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Proceedings Paper

Fabrication and characterization of polymer gel for MRI phantom with embedded lesion particles
Author(s): Eunji In; Hani E. Naguib; Masoom Haider
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Paper Abstract

Magnetic Resonance Imaging (MRI) is a medical imaging technique used in radiology to visualize the detailed internal structure and body soft tissues in complete 3D image. MRI performs best when optimal imaging parameters such as contrast, signal to noise ratio (SNR), spatial resolution and total scan time are utilized. However, due to a variety of imaging parameters that differ with the manufacturer, a calibration medium that allows the control of these parameters is necessary. Therefore, a phantom that behaves similar to human soft tissue is developed to replace a real human. Polymer gel is novel material that has great potential in the medical imaging. Since very few have focused on examining the behavior of polymer lesions, the motivation of this study is to develop a polymer gel phantom, especially for liver, with embedded lesions. Both the phantom and lesions should be capable of reflecting T1 and T2 relaxation values through various characterization processes. In this paper, phantom and lesion particles were fabricated with carrageenan as a gelling agent by physical aggregation. Agar was used as supplementary gelling agent and T2 modifier and Gd-DTPA as T1 modifier. The polymer gel samples were fabricated by varying the concentrations of the gelling agent, and T1 and T2 modifiers. The lesion particles were obtained by extracting molten polymer gel solution in chilled oil bath to obtain spherical shape. The polymer gel properties including density, elastic modulus, dielectric constant and optical properties were measured to compare with human tissue values for long period of time.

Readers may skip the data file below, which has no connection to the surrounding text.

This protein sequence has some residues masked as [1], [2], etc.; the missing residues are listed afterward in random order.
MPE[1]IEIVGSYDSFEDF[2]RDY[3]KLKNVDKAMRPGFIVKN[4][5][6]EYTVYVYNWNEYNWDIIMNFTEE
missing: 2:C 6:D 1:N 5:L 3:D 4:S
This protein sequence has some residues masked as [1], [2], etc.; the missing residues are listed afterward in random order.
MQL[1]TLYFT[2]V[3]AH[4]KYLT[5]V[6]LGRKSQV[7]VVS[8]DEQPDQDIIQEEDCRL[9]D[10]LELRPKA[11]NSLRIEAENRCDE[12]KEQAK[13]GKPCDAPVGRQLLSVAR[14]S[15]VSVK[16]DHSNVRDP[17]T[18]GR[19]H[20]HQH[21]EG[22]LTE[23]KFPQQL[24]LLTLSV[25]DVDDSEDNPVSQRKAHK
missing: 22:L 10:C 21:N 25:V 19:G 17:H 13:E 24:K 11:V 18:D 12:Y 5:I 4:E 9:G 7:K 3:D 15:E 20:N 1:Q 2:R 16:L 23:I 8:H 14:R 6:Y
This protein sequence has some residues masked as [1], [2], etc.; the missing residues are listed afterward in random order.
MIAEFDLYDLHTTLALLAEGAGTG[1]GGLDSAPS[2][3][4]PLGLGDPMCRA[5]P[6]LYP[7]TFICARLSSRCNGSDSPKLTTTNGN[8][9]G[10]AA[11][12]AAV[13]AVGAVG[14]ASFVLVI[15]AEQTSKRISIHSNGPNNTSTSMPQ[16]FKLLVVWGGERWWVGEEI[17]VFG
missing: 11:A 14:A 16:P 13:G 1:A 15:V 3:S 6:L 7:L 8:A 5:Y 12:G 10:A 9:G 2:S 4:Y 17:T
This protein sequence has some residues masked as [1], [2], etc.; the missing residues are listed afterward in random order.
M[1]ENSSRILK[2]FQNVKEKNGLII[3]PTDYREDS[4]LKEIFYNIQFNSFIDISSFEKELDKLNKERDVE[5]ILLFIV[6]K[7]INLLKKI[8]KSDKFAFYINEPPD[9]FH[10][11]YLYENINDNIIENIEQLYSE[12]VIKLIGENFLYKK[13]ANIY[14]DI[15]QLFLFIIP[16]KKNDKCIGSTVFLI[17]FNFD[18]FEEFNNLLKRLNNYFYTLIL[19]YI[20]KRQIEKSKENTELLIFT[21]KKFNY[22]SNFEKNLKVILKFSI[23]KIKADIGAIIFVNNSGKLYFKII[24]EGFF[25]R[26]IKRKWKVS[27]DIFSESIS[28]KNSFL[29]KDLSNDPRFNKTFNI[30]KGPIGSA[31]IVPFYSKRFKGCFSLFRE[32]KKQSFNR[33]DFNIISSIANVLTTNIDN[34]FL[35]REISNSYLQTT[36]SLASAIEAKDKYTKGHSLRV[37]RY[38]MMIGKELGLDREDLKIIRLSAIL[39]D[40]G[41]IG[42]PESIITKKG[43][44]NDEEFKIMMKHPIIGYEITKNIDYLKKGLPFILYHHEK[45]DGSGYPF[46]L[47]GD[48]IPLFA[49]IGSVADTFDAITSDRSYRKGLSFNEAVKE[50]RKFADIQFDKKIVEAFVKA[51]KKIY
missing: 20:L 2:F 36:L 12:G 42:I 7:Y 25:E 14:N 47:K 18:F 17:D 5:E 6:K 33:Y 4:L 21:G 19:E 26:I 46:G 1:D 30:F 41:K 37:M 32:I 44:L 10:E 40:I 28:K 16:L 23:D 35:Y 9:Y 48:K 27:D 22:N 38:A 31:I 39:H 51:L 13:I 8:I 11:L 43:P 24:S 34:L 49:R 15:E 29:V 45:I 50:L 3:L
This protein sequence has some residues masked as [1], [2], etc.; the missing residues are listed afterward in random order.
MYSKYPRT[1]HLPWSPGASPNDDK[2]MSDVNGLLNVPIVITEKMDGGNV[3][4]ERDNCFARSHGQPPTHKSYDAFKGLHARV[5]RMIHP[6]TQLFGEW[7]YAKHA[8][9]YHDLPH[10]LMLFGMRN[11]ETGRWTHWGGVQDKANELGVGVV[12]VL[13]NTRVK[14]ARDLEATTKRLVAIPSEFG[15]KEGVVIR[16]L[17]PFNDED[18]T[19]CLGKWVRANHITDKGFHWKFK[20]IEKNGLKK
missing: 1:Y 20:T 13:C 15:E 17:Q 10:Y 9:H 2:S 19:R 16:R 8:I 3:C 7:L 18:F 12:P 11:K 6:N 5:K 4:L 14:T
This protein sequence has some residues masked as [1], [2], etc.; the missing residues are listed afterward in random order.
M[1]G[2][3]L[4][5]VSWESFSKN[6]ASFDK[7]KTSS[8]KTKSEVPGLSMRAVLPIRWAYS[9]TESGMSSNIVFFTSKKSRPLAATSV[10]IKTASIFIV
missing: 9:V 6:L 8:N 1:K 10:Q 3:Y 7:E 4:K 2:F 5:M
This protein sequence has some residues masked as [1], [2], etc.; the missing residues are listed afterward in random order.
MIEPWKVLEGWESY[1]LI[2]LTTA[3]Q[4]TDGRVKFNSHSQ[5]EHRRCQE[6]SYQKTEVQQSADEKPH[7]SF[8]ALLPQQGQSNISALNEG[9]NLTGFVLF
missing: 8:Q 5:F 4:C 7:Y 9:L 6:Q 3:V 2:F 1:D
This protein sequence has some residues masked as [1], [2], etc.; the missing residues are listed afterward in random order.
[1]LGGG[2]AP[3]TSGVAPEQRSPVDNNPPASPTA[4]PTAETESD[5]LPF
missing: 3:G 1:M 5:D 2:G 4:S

Paper Details

Date Published: 20 April 2012
PDF: 12 pages
Proc. SPIE 8348, Health Monitoring of Structural and Biological Systems 2012, 83480V (20 April 2012); doi: 10.1117/12.915034
Show Author Affiliations
Eunji In, Univ. of Toronto (Canada)
Hani E. Naguib, Univ. of Toronto (Canada)
Masoom Haider, Univ. of Toronto (Canada)


Published in SPIE Proceedings Vol. 8348:
Health Monitoring of Structural and Biological Systems 2012
Tribikram Kundu, Editor(s)

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